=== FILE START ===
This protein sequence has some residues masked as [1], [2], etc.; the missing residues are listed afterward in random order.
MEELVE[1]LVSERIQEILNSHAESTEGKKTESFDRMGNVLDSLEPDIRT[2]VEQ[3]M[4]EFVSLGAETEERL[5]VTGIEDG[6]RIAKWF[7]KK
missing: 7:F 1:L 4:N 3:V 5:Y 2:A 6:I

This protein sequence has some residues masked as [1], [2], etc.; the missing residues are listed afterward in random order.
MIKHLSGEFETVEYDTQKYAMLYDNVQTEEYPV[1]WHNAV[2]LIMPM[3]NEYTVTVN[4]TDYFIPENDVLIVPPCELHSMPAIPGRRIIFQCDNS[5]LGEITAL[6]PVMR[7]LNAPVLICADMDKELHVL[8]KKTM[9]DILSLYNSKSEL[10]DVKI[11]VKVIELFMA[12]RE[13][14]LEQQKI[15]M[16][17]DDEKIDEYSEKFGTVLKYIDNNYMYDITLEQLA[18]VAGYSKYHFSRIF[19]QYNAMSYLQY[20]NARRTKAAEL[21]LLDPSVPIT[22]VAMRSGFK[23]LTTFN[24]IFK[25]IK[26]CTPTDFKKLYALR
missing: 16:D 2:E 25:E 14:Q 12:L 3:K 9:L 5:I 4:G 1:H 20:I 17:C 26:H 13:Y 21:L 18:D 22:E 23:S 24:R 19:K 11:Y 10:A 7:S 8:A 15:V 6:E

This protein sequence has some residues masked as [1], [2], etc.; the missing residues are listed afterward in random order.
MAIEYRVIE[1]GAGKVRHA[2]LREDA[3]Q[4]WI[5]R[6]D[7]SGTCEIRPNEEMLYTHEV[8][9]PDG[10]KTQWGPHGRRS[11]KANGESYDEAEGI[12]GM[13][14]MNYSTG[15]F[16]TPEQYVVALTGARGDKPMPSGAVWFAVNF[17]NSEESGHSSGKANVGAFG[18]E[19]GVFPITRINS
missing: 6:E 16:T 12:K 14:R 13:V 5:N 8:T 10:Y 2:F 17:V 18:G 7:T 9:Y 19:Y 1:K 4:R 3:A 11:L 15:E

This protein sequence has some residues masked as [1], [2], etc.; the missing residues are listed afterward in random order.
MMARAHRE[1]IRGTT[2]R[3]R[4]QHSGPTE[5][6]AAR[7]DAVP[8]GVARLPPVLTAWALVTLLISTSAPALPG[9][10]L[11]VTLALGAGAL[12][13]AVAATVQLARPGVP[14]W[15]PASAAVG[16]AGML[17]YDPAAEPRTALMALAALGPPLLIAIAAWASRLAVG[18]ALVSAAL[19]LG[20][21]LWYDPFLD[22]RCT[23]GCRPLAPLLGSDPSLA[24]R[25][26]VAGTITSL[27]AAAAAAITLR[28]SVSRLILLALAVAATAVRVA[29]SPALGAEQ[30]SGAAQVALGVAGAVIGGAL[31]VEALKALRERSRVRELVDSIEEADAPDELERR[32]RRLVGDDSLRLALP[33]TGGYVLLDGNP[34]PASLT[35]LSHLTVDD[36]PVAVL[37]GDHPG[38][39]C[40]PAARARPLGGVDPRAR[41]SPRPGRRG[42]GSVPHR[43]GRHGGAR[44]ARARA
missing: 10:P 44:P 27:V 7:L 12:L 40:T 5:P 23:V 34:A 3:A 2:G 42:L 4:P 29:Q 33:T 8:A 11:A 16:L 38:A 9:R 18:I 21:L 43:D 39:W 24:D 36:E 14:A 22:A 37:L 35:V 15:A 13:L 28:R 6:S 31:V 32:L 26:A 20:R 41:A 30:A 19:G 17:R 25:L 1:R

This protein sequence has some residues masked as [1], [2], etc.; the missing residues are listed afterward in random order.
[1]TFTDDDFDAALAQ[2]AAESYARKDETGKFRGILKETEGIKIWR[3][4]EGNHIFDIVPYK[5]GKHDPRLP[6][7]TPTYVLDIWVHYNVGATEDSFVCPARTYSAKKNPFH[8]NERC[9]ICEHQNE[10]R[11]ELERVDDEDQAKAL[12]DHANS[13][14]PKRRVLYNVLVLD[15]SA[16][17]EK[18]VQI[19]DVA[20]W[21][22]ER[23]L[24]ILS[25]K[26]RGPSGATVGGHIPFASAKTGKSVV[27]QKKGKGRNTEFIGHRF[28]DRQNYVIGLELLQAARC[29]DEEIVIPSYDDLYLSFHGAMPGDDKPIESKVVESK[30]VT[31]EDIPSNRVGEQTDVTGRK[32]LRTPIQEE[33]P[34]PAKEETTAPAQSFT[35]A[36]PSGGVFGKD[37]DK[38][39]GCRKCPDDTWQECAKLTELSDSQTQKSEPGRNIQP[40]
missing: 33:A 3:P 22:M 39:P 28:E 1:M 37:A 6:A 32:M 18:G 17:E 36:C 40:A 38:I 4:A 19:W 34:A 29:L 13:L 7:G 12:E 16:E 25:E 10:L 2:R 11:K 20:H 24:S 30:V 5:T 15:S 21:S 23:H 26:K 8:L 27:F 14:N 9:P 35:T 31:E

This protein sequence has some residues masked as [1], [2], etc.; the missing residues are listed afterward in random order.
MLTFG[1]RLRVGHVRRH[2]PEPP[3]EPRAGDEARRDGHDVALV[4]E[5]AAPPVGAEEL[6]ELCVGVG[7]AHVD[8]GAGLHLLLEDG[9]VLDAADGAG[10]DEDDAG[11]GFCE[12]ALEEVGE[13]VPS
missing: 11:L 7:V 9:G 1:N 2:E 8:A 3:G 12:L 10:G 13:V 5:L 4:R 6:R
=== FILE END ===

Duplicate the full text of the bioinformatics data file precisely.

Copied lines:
This protein sequence has some residues masked as [1], [2], etc.; the missing residues are listed afterward in random order.
MEELVE[1]LVSERIQEILNSHAESTEGKKTESFDRMGNVLDSLEPDIRT[2]VEQ[3]M[4]EFVSLGAETEERL[5]VTGIEDG[6]RIAKWF[7]KK
missing: 7:F 1:L 4:N 3:V 5:Y 2:A 6:I

This protein sequence has some residues masked as [1], [2], etc.; the missing residues are listed afterward in random order.
MIKHLSGEFETVEYDTQKYAMLYDNVQTEEYPV[1]WHNAV[2]LIMPM[3]NEYTVTVN[4]TDYFIPENDVLIVPPCELHSMPAIPGRRIIFQCDNS[5]LGEITAL[6]PVMR[7]LNAPVLICADMDKELHVL[8]KKTM[9]DILSLYNSKSEL[10]DVKI[11]VKVIELFMA[12]RE[13][14]LEQQKI[15]M[16][17]DDEKIDEYSEKFGTVLKYIDNNYMYDITLEQLA[18]VAGYSKYHFSRIF[19]QYNAMSYLQY[20]NARRTKAAEL[21]LLDPSVPIT[22]VAMRSGFK[23]LTTFN[24]IFK[25]IK[26]CTPTDFKKLYALR
missing: 16:D 2:E 25:E 14:Q 12:L 3:K 9:L 5:I 4:G 1:H 20:I 17:C 26:H 13:Y 21:L 18:D 22:E 23:S 24:R 19:K 11:Y 10:A 7:S 8:A 15:V 6:E

This protein sequence has some residues masked as [1], [2], etc.; the missing residues are listed afterward in random order.
MAIEYRVIE[1]GAGKVRHA[2]LREDA[3]Q[4]WI[5]R[6]D[7]SGTCEIRPNEEMLYTHEV[8][9]PDG[10]KTQWGPHGRRS[11]KANGESYDEAEGI[12]GM[13][14]MNYSTG[15]F[16]TPEQYVVALTGARGDKPMPSGAVWFAVNF[17]NSEESGHSSGKANVGAFG[18]E[19]GVFPITRINS
missing: 6:E 16:T 12:K 14:R 13:V 5:N 8:T 10:Y 2:F 17:V 18:G 7:T 9:Y 19:Y 1:K 4:R 3:A 11:L 15:E

This protein sequence has some residues masked as [1], [2], etc.; the missing residues are listed afterward in random order.
MMARAHRE[1]IRGTT[2]R[3]R[4]QHSGPTE[5][6]AAR[7]DAVP[8]GVARLPPVLTAWALVTLLISTSAPALPG[9][10]L[11]VTLALGAGAL[12][13]AVAATVQLARPGVP[14]W[15]PASAAVG[16]AGML[17]YDPAAEPRTALMALAALGPPLLIAIAAWASRLAVG[18]ALVSAAL[19]LG[20][21]LWYDPFLD[22]RCT[23]GCRPLAPLLGSDPSLA[24]R[25][26]VAGTITSL[27]AAAAAAITLR[28]SVSRLILLALAVAATAVRVA[29]SPALGAEQ[30]SGAAQVALGVAGAVIGGAL[31]VEALKALRERSRVRELVDSIEEADAPDELERR[32]RRLVGDDSLRLALP[33]TGGYVLLDGNP[34]PASLT[35]LSHLTVDD[36]PVAVL[37]GDHPG[38][39]C[40]PAARARPLGGVDPRAR[41]SPRPGRRG[42]GSVPHR[43]GRHGGAR[44]ARARA
missing: 10:P 44:P 27:V 7:L 12:L 40:T 5:P 23:V 34:A 3:A 2:G 42:L 4:P 29:Q 33:T 8:A 11:A 16:L 38:A 9:R 18:I 21:L 43:D 39:W 24:D 36:E 14:A 22:A 37:L 35:V 15:A 13:L 28:R 6:S 31:V 32:L 26:A 20:R 41:A 30:A 19:G 17:R 25:L 1:R

This protein sequence has some residues masked as [1], [2], etc.; the missing residues are listed afterward in random order.
[1]TFTDDDFDAALAQ[2]AAESYARKDETGKFRGILKETEGIKIWR[3][4]EGNHIFDIVPYK[5]GKHDPRLP[6][7]TPTYVLDIWVHYNVGATEDSFVCPARTYSAKKNPFH[8]NERC[9]ICEHQNE[10]R[11]ELERVDDEDQAKAL[12]DHANS[13][14]PKRRVLYNVLVLD[15]SA[16][17]EK[18]VQI[19]DVA[20]W[21][22]ER[23]L[24]ILS[25]K[26]RGPSGATVGGHIPFASAKTGKSVV[27]QKKGKGRNTEFIGHRF[28]DRQNYVIGLELLQAARC[29]DEEIVIPSYDDLYLSFHGAMPGDDKPIESKVVESK[30]VT[31]EDIPSNRVGEQTDVTGRK[32]LRTPIQEE[33]P[34]PAKEETTAPAQSFT[35]A[36]PSGGVFGKD[37]DK[38][39]GCRKCPDDTWQECAKLTELSDSQTQKSEPGRNIQP[40]
missing: 33:A 3:P 22:M 39:P 28:E 1:M 37:A 6:A 32:M 18:G 17:E 36:C 40:A 38:I 4:A 19:W 34:A 29:L 13:L 7:G 12:E 16:E 25:E 10:L 2:R 11:K 20:H 24:S 30:V 5:T 15:S 21:S 23:H 26:K 8:L 27:F 14:N 9:P 35:T 31:E

This protein sequence has some residues masked as [1], [2], etc.; the missing residues are listed afterward in random order.
MLTFG[1]RLRVGHVRRH[2]PEPP[3]EPRAGDEARRDGHDVALV[4]E[5]AAPPVGAEEL[6]ELCVGVG[7]AHVD[8]GAGLHLLLEDG[9]VLDAADGAG[10]DEDDAG[11]GFCE[12]ALEEVGE[13]VPS
missing: 11:L 7:V 9:G 1:N 2:E 8:A 3:G 12:L 10:G 13:V 5:L 4:R 6:R